The plumber's putty on the disposer drain adapter had long-since turned to dust, and was allowing water to seep around the adapter, hence the rust all over the top of the old disposer.  I found an unused, unopened disposer adapter under the sink, so whoever installed this one had apparently just reused the existing adapter when they replaced a previous disposer.




Once everything was removed and the new adapter was in place, it was time to seat the new disposer.  Here's a side-by-side shot, showing the size difference.  The problem with buying the Cadillac model is that it was freakin' heavy, making it very difficult to get the thing attached to the adapter.  It's only 20 pounds, but it is amazing how heavy twenty pounds can be when you're holding it at arm's length and trying to make fine adjustments to the placement.




Here it is, in place and ready for the plumbing.  I installed the electrical wire previously using a separate kit, and forgot to take pictures.  Whoops.




Here's the final product.  I'm not super happy about the odd angles of the existing PVC, but I was able to get everything lined up with a flexible tee.  I squared off and sanded the ends of the PVC and made sure everything was tight.  After running the sink for ten minutes, I couldn't find a drop of water that had escaped, so I think this might just do it.




Everything is held together with compression fittings and host clamps, so it is relatively trivial to take it apart again if I need to fix something.  I also noticed the outlet isn't GFCI protected, which seems like a bad idea for an under-sink outlet, so I've put that on my list of things to fix this summer.  The problem with home improvement projects is they inevitably lead to more projects!


-b0b
(...is going to take a long, hot shower now.)
  

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Re: Home Improvement
Reply #3 - Jun 15th, 2012 at 7:26am
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Ok so at first I thought this would make us sound really old...but I was interested in your replacement...that's when I confirmed we were old!

X
  

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Re: Home Improvement
Reply #4 - Jun 15th, 2012 at 9:25am
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Hahah, that uphill pipe is crazy.

This thread is a good idea, I recently purchased a home as of April. I plan to install a disposal at some point.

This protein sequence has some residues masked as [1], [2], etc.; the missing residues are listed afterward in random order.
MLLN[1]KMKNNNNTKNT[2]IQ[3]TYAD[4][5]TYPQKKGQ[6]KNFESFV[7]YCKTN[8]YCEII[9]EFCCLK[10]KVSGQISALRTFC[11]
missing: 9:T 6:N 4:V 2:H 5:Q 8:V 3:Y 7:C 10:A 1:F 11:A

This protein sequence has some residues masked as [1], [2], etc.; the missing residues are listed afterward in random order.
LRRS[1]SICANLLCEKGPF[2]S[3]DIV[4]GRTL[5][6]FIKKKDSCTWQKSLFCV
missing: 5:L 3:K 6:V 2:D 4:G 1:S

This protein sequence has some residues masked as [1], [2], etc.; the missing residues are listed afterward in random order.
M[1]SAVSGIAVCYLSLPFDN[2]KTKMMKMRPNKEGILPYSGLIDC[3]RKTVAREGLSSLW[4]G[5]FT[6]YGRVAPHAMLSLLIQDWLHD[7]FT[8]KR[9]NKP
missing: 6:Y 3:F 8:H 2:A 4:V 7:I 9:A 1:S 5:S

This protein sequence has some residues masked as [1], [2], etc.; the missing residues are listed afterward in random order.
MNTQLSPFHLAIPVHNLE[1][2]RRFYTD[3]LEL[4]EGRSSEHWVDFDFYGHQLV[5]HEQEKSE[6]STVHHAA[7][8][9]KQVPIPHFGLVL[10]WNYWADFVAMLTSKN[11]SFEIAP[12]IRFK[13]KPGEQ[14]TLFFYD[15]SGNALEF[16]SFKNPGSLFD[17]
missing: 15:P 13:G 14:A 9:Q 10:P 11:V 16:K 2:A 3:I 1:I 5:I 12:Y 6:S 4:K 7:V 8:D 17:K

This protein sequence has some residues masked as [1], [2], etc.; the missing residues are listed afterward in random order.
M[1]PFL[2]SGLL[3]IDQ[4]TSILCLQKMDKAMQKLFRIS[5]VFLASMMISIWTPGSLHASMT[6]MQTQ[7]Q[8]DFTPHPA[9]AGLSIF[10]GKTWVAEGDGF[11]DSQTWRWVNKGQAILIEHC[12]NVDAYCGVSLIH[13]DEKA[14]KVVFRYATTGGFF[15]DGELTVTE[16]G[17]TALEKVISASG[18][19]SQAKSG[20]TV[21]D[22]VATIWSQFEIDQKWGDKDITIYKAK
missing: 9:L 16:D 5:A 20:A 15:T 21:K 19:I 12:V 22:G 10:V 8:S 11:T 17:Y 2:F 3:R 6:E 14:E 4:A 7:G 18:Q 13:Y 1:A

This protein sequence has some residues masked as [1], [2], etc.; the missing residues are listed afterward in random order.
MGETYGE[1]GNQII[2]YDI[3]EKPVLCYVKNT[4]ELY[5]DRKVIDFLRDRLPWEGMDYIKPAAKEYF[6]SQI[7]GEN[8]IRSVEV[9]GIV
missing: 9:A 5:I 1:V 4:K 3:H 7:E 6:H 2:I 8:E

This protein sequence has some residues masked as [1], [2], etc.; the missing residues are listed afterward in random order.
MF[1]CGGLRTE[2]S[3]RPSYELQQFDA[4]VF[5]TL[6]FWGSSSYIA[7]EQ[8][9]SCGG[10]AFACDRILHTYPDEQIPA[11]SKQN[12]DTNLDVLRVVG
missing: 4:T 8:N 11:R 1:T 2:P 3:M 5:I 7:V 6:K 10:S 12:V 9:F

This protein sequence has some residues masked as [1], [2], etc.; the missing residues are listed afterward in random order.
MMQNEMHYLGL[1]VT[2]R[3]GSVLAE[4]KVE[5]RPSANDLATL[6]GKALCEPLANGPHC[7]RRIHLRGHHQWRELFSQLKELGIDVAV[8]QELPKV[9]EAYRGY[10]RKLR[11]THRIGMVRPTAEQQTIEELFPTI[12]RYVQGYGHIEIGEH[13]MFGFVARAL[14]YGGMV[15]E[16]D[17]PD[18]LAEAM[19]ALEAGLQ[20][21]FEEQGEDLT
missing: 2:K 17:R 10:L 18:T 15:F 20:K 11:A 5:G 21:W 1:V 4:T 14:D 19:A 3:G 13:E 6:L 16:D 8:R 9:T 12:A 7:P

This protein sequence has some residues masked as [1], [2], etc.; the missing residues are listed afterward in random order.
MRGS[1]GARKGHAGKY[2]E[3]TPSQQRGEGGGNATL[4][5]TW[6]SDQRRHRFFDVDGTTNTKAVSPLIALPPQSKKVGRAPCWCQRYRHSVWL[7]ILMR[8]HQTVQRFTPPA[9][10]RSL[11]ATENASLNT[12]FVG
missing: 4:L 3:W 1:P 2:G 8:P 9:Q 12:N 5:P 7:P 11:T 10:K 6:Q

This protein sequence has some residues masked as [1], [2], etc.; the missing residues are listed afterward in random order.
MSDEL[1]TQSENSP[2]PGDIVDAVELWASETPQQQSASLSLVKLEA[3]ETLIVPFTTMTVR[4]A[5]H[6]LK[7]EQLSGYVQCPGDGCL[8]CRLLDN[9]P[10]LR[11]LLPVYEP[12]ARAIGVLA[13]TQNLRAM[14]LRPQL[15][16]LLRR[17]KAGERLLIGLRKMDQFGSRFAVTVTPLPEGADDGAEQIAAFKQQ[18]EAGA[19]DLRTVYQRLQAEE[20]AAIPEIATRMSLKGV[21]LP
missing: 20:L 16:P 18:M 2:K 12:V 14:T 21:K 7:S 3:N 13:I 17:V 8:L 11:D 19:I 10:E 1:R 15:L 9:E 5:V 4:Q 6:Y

Total changes we've made so far:
-Painted 5 rooms
-Tile backsplash
-All electric receptacles/switches replaced and re-covered(previous owner painted over them)
-bathroom fossett upgraded/installed

Future Plans
- This would be a never ending list -
  
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b0b
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Re: Home Improvement
Reply #5 - Jun 15th, 2012 at 10:10am
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Are you sick of painting, Stick?  We painted about half of the rooms in the house when we bought it.  That was four years ago, and we still haven't painted the rest of the house.  I'll be a happy man if I never touch a paintbrush again!

Oh, and wallpaper?  Never again.  I think we spent more time removing wallpaper then we did patching, prepping, and painting (three coats!) combined.  This was some of the lovely wallpaper we had to deal with:





I also replaced most of the electrical receptacles when we bought the house.  The existing receptacles were ridiculously old and had 4-5 layers of paint (no kidding) on them.





I replaced most of the receptacles with surge protecting outlets.  This eliminates the need for a surge strip.  Sorry about the blurry shot:





-b0b
(...is tired just from looking at that wallpaper.)
  

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Re: Home Improvement
Reply #6 - Jun 15th, 2012 at 7:38pm
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Oooo I like this thread, nice job bob with all your upgrades!
  

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Re: Home Improvement
Reply #7 - Jun 15th, 2012 at 7:44pm